Why Web3 and Web2 Will Co-Exist for a Very Long Time


May 9, 2023


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In a recent article about Web3 domain names, the author asks “Will Web3 make ICANN obsolete.” I agree with the author. No it will not.

In fact, there are plenty of reasons to believe that Web2 will live a long and prosperous life even after Web3 becomes the acceptable and dominant expression of the internet. Let’s start with Web1.

The Evolution of the Internet from Web0 to Web2

Anyone who understands the history of the internet is aware of its early beginnings when the Defense Advanced Research Projects Agency (DARPA) developed the ARPANET, the U.S. Defense Department’s wide area network. This is what I call Web0. The ARPANET was the forerunner to today’s internet.

Even though the ARPANET was birthed in the 1960s, the officially recognized birthday of the internet is January 1, 1983. This is the day the ARPANET adopted the TCP/IP protocol the modern internet is built upon.

In 1989, a British computer scientist working at CERN in Geneva, Switzerland created what has come to be called the World Wide Web. The next year, Sir Tim Berners-Lee built the Web’s first website ushering in the age of Web1.

Web1 is characterized by static websites designed to convey information. These websites were connected by hyperlinks allowing internet travelers to navigate between the pages. There was no ability to interact with the web pages themselves because the idea was simply to publish information that could be accessed from anywhere in the world by any computer on the network. It was revolutionary for its time.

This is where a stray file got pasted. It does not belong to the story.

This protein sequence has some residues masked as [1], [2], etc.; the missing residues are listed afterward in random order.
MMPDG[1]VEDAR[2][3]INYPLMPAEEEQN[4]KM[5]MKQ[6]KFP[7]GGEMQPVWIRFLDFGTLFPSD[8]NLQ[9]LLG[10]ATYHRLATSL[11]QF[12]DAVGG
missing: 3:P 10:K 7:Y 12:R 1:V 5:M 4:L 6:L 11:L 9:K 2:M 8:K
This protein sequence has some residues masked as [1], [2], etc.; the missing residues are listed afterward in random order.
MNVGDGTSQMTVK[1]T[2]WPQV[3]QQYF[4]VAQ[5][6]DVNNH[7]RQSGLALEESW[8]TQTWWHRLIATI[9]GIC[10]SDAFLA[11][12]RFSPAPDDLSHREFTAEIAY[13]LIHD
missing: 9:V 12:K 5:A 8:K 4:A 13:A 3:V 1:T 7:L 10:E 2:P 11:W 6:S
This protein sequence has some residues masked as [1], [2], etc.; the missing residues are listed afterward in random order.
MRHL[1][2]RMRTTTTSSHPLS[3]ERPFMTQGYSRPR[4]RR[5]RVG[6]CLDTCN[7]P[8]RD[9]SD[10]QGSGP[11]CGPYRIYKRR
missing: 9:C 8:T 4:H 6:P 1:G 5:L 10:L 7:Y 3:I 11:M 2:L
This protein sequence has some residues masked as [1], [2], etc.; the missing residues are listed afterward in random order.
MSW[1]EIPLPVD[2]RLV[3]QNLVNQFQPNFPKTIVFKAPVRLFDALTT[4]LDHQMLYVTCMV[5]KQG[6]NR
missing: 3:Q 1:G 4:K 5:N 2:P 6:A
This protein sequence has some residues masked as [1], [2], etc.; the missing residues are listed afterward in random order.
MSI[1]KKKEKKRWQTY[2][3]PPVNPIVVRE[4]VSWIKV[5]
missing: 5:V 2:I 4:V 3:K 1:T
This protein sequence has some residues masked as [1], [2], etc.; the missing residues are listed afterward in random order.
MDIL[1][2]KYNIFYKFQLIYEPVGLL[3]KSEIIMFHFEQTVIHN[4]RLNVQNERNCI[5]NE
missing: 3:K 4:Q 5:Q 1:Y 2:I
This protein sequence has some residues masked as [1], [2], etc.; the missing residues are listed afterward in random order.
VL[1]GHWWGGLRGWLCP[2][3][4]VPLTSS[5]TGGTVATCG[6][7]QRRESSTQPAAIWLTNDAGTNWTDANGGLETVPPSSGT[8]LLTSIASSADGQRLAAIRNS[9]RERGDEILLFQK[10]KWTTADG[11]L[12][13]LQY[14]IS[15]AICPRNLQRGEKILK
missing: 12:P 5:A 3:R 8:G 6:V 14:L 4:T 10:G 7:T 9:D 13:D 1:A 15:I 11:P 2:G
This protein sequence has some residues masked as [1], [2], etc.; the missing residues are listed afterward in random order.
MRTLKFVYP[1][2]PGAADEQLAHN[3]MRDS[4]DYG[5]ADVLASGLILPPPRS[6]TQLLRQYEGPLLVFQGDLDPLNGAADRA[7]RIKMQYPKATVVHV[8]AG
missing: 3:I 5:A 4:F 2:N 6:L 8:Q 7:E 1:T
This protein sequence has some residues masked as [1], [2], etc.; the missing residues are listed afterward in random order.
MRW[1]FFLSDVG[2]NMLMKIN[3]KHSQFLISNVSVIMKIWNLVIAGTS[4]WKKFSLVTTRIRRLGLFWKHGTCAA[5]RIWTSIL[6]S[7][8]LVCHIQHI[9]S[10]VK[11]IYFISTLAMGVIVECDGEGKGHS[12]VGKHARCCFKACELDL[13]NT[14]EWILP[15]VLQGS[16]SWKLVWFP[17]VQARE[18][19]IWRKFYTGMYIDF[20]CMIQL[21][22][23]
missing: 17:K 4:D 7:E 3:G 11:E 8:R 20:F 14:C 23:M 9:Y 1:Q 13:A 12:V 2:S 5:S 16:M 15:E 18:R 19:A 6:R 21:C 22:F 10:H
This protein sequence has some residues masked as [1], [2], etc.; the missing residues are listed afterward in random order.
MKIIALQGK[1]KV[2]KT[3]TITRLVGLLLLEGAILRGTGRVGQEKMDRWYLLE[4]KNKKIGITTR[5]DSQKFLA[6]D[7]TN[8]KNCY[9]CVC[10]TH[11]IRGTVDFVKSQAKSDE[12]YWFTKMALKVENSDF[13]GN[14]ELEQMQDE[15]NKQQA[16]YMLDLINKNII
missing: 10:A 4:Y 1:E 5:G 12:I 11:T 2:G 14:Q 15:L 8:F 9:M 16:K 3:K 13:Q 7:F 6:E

O’Reilly Media cites the dot-com bubble of the early 2000s as the turning point for the Web and the advent of Web 2.0. However, attempting to define Web 2.0, CEO Tim O’Reilly muddles through five pages of philosophy. Simply put, Web2 is the interactive Web.

Web2 gave us Gmail, Facebook, BitTorrent, YouTube, and a host of peer-to-peer tools. Web1 was dominated by Microsoft and Netscape. Web2 is dominated by FAANG (Facebook, Apple, Amazon, Netflix, and Google). It is interactive and peer-to-peer.

What is Web3 and Will It Kill Web2?

Web3 is promising to do to Web2 what Web2 did to Web1. Here’s a news flash: All that Web2 did for Web1 is enhance it. It didn’t replace it, kill it, or send it flying into outer space. A close examination of the internet will reveal that there are still millions of static web pages that internet citizens can go to and simply read without interacting with them.

Of course, while that is true, Web2 is where most people spend most of their time.

It took just a few short years before Web2 became the dominant version of the internet. It will likely take a few years longer for Web3 to dominate. When it does, it will not replace Web2. It will simply transform the internet into a better version of itself.

In short, there will always be static web pages on the internet. Web1 will not go away. Nor will Web2. What we can all hope for is that Web3 lives up to its promise to decentralize the internet and expand the opportunities for everyone to have more control over their data, their assets, and their identities. If that happens, who cares if Web1 and Web2 live forever in the shadows of what is to come?